Who's who in France .... (#2) To understand a country you should know some people who are very well known by everyone in the country, even if their fame has not crossed the border. Here are some examples :
 Historical heroes    

Rene Descartes (1596-1650) : philosopher and mathematician. The author of "The Discourse on the Method", he is largely considered the origin of the French passion for logic (see Hazareesingh). If a Frenchman says to you "Let's be Cartesian", be ready for a hard moment.

Jules Ferry (1832-1893) is associated with the development, in the Republican regime which succeeded the Empire, of a modern educational system: free, mandatory, secular, equally open to girls, etc... He launched the colonial expansion of France in Africa and Far-East he was one of the leaders of the Left but, at that time, the Left was pro-colonization !). He is one of the most-revered French historical heroes and hundreds of schools and streets are named after him.

Général de Gaulle (1890 - 1970) : probably the most well - known of all the French Presidents, Charles de Gaulle dominated French political life for thirty years.
Before WW2, de Gaulle wrote influential books on political history and military strategy ; after Maréchal Petain formed his collaborationist government, de Gaulle founded a government in exile and launched his famous "appel du 18 juin" (1940) from London, in which he called on Frenchmen to resist and join the allies.  Charles de Gaulle in 1960 (credit)
Although initially treated with suspicion by Churchill and (particularly) by Roosevelt, de Gaulle imposed himself as leader of France after the Allied landing in Normandy and the liberation of Paris ; he advocated a new constitution and resigned in 1946 when it was unsuccessful ; he was called back to power during the Algerian War ; with the independence of France in mind and wings given to him by the new constitution he had proned, de Gaulle took full advantage of his presidential powers by successfully achieving the decolonization process, then taking France out of the military command of NATO in 1966, furnishing France with atomic weapons, and ruffling feathers abroad by declaring "Vive le Québec Libre" ; after the May 1968 riots and a " non " vote to his government in a popular referendum, de Gaulle resigned from the Presidency and retired to his home in Colombey-les-Deux-Eglises. Read a quote from de Gaulle and about his alleged anti-Americanism. Now de Gaulle is admired by a large majority of the French and is clearly one of the French totems.


 Jean Jaures (1859-1914) is one of the most popular French heroes, with thousand of streets and school named after him. He has all the traits the French admire the most : an " intellectuel ", a political thinker who, in fact, never reached the power, a martyr. A brilliant philosophy professor, he became one of the leaders of the Socialist party ; vigourously opposed to colonialism and to war, he was murdered by a right-wing fanatic three days before WW1 broke out. More about French Socialism.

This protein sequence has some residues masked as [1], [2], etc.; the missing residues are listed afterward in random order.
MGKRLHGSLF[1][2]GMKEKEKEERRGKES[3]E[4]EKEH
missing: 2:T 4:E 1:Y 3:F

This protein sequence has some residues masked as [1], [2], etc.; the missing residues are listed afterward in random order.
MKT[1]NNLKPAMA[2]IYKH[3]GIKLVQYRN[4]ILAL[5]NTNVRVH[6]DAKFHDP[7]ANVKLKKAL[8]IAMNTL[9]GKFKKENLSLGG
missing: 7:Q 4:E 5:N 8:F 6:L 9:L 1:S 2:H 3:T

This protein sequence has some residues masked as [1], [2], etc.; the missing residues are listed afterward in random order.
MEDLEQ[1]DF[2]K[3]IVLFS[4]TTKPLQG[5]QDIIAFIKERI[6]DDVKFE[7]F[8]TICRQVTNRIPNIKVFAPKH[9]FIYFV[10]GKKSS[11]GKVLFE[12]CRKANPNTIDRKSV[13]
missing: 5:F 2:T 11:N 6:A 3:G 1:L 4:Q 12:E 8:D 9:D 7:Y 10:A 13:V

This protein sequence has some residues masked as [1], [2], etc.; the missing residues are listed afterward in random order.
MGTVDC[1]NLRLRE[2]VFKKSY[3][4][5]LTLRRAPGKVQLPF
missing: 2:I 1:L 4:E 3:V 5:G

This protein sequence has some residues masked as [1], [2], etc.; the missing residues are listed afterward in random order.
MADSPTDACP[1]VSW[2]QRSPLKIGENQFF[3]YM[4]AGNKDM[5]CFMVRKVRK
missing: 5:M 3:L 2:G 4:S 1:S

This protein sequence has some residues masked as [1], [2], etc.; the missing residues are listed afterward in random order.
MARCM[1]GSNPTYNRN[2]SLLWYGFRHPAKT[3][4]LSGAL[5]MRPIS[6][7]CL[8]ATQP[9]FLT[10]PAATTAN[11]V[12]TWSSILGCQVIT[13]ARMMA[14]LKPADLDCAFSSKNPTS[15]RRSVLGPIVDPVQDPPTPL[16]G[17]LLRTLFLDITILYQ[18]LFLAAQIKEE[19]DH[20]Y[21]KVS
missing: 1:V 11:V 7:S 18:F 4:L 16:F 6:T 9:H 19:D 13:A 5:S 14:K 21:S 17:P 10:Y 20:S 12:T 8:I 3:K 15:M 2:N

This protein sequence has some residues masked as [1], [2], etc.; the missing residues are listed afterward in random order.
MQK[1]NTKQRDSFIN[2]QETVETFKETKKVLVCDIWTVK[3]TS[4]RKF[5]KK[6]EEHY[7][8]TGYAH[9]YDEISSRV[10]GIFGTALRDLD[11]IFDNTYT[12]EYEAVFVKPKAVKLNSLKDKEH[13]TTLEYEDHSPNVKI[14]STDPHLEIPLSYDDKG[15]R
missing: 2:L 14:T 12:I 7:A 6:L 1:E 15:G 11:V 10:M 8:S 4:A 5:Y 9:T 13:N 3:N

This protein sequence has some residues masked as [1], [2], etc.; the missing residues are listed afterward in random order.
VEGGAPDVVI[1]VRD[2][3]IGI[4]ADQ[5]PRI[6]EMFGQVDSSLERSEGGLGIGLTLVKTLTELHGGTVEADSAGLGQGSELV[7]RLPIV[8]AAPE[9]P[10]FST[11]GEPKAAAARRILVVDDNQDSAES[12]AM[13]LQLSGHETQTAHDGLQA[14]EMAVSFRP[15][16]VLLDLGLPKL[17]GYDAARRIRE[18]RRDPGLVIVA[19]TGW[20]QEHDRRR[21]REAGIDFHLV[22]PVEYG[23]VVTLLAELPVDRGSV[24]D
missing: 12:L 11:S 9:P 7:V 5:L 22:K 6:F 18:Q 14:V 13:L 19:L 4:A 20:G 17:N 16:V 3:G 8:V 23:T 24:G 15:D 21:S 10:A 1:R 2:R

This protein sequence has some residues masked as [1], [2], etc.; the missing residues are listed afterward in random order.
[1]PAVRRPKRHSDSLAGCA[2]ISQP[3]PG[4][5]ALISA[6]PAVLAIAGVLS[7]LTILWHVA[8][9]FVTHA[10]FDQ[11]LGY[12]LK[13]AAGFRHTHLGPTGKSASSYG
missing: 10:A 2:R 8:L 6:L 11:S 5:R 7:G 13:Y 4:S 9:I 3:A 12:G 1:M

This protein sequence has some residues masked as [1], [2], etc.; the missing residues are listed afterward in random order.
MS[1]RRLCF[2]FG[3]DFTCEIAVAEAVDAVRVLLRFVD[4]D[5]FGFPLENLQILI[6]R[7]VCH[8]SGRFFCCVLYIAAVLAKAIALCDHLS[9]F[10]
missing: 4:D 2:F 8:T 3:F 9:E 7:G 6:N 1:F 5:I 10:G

Jean Monnet (1888-1979) is considered one of the (if not the) founding fathers of united Europe,along with Robert Schumann (France), Konrad Ademauer (Germany), Alcide de Gasperi (Italy) and Paul-Henri Spaak (Belgium).
Active in organizing and coordinating supply programs in WWII (Head of the Coordinating Committte of the Allied War Efforts), he devoted his efforts after the war to create the conditions which would make wars impossible in Europe.  Jean Monnet (left) with Robert Schumann (credit)
The key concept was to put in common coal and steel (Communauté Européenne du Charbon et de l'Acier CECA, declaration May 9, 1950) and later the Comité d'Action pour les Etats Unis d'Europe (Committee for the United States of Europe), 1955. More about Europe.

Jean Moulin (1899-1943) was given by Charles de Gaulle the task of unifying the many movements of the French Resistance and was parachuted in France in 1942. Betrayed, he was captured by the Nazis and died under torture without having spoken.

Jean Paul Sartre (1905-1980) was a key-personality of the French intelligentsia between 1950 and 1980. In addition to his philosophical and literary works, which are brilliant, he was the political guru of a whole generation. His disputes with Albert Camus, who had more heart, and with Raymond Aron, who had no illusion about communism, are famous and created major splits among his followers. In my opinion, he was right about anti-colonialism but by protecting violent extreme-left movements, he was a dangerous dogmatist and he reinforced many of the weaknesses of the French society. More about the influence of the "intellectuels" in France.

Other names suggested by visitors include : Raymond Aron, Jacques-Yves Cousteau, Jean Mermoz, etc...

To related pages : Who's Who in France (#1), past glories (#3), headlines in the French media, schools namedafter famous people, etc...

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Harriet Welty Rochefort writes articles and books about France and the French. Order her books :

  • "Joie de Vivre", Secrets of Wining, Dining and Romancing like the French, St.Martin's Press, New York, 2012
  • "French Toast, An American in Paris Celebrates The Maddening Mysteries of the French", St.Martin's Press, New York, 1999
  • "French Fried, The Culinary Capers of An American in Paris", St.Martin's Press, New York, 2001

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